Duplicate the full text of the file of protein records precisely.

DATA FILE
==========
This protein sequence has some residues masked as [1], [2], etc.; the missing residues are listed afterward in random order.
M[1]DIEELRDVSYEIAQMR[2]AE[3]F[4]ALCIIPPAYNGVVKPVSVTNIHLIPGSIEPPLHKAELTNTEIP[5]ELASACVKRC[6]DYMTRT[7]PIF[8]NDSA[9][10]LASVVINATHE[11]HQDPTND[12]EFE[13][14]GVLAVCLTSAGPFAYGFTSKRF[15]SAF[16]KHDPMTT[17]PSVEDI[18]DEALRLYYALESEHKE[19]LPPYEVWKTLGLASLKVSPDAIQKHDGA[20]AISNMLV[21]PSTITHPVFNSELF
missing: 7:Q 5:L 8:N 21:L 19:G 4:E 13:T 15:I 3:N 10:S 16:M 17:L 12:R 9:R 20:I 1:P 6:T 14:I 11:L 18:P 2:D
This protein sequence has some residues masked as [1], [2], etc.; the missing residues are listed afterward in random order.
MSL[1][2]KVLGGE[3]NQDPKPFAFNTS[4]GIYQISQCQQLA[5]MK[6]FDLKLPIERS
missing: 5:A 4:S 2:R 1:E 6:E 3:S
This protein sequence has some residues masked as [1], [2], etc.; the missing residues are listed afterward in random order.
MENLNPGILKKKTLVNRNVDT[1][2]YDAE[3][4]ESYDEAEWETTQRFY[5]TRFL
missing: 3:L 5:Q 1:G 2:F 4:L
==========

This protein sequence has some residues masked as [1], [2], etc.; the missing residues are listed afterward in random order.
M[1]DIEELRDVSYEIAQMR[2]AE[3]F[4]ALCIIPPAYNGVVKPVSVTNIHLIPGSIEPPLHKAELTNTEIP[5]ELASACVKRC[6]DYMTRT[7]PIF[8]NDSA[9][10]LASVVINATHE[11]HQDPTND[12]EFE[13][14]GVLAVCLTSAGPFAYGFTSKRF[15]SAF[16]KHDPMTT[17]PSVEDI[18]DEALRLYYALESEHKE[19]LPPYEVWKTLGLASLKVSPDAIQKHDGA[20]AISNMLV[21]PSTITHPVFNSELF
missing: 7:Q 5:L 8:N 21:L 19:G 4:E 13:T 15:I 3:N 10:S 16:M 17:L 12:R 9:R 20:I 1:P 6:T 14:I 11:L 18:P 2:D
This protein sequence has some residues masked as [1], [2], etc.; the missing residues are listed afterward in random order.
MSL[1][2]KVLGGE[3]NQDPKPFAFNTS[4]GIYQISQCQQLA[5]MK[6]FDLKLPIERS
missing: 5:A 4:S 2:R 1:E 6:E 3:S
This protein sequence has some residues masked as [1], [2], etc.; the missing residues are listed afterward in random order.
MENLNPGILKKKTLVNRNVDT[1][2]YDAE[3][4]ESYDEAEWETTQRFY[5]TRFL
missing: 3:L 5:Q 1:G 2:F 4:L